Dubbed the “King of Pop,” Jackson is one of the most significant cultural figures of the 20th-century and arguably the greatest entertainer in the history of music. During the eighties and nineties, the late singer reinvented dance, inspiring people worldwide to try and replicate his moves, including the moonwalk. But there was one performance that has continued to baffle dancers and scientists alike, even a decade after Jackson passed away.
The 45-degree “anti-gravity” lean was first seen in the 1987 clip of “Smooth Criminal,” as Jackson and his performers appear to break the laws of physics to pull it off.
After years of deliberation, a group of scientists published a paper in 2018 in the Journal of Neurosurgery revealing how Jackson pulled it off.
Rather than a specific dance move, the lean is actually a clever illusion invented by the dancer himself with the help of some special shoes.
The scientists described in their paper how, during the move, the strain of the body is shifted from the erector spinae muscles that support the spinal column to the Achilles tendon.
This allows for a very limited degree of forward bending from the ankle
The paper reads: “This allows for a very limited degree of forward bending from the ankle joints, while keeping a stiff straight posture – unless you are Michael Jackson.
“MJ pulled off a gravity-defying 45-degree move that seems unearthly to any witness.”
The team found that a patent held by the entertainer for a special shoe with a triangular hook under the heel was key.
The illusion was aided with a nail that popped up at just the right moment and hitched onto the hook.
This gave him extra grip to a floor that he would otherwise fall down on, but his body played a huge role, too.
The paper added: “As much as we would like to believe that MJ broke the relationship between physiology and physics, a patent registered under his name shows that the move was accomplished with a clever invention.
“But even with specially designed footwear and the support of the hitch member, the move is incredibly hard to pull off, requiring athletic core strength from strengthened spinal muscles and lower-limb anti-gravity muscles.”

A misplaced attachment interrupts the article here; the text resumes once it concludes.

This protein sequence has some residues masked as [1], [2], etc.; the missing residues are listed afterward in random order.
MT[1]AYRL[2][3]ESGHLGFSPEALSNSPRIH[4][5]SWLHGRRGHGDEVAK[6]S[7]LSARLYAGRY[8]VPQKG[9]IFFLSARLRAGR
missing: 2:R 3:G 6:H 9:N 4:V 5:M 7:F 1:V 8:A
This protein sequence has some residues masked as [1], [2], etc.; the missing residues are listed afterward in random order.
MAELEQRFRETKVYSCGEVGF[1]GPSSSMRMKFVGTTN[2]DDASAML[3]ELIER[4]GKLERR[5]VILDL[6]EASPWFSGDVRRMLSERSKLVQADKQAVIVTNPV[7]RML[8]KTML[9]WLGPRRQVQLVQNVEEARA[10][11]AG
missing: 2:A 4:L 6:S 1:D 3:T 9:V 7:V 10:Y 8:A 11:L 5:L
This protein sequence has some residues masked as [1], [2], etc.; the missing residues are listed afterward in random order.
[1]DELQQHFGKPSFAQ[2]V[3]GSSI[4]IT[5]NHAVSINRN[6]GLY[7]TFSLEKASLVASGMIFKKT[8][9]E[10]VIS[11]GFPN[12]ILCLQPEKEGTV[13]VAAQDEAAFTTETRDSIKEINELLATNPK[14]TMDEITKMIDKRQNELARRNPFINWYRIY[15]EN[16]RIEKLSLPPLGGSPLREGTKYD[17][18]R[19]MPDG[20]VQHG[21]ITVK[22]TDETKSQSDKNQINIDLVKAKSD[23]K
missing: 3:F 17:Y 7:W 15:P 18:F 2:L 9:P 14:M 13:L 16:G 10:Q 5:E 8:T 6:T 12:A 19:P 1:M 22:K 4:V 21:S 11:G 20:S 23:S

But the real question the researchers were looking into was how Michael Jackson challenged our understanding of spine biomechanics.
The paper added: “Trick or not, new forms of dancing inspired by MJ have begun to challenge our understanding of the modes and mechanisms of spinal injury.
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“Ever since MJ entertained us with his fabulous moves, throughout the world dancers have tried to jump higher, stretch farther, and turn faster than ever before.
“The rapid rise in popularity of dance as an art and exercise the world over is bound to produce new forms of injuries that may perplex the neurosurgeon.
“The art of movement is life itself for many dancers, and it remains to be seen how surgical implants will hold up to the stresses of dance.”
Since his death in 2009, Jackson’s career has been tainted with claims of child sexual abuse.
Last night, BBC2 aired a fresh documentary into his life, titled “The Real Michael Jackson” that followed Jacques Peretti as he traces the musician’s rise and fall in the showbiz and music world.
But the series has received backlash over claims it brought nothing new to the table.
It followed the two-part series “Leaving Neverland” aired by Channel 4 last year, which focused on two men, Wade Robson and James Safechuck, who allege they were sexually abused as children by the singer.
The Jackson estate strongly condemned the documentary as “tabloid character assassination” and in February 2019 sued original producers HBO for breaching a non-disparagement clause from a 1992 contract.
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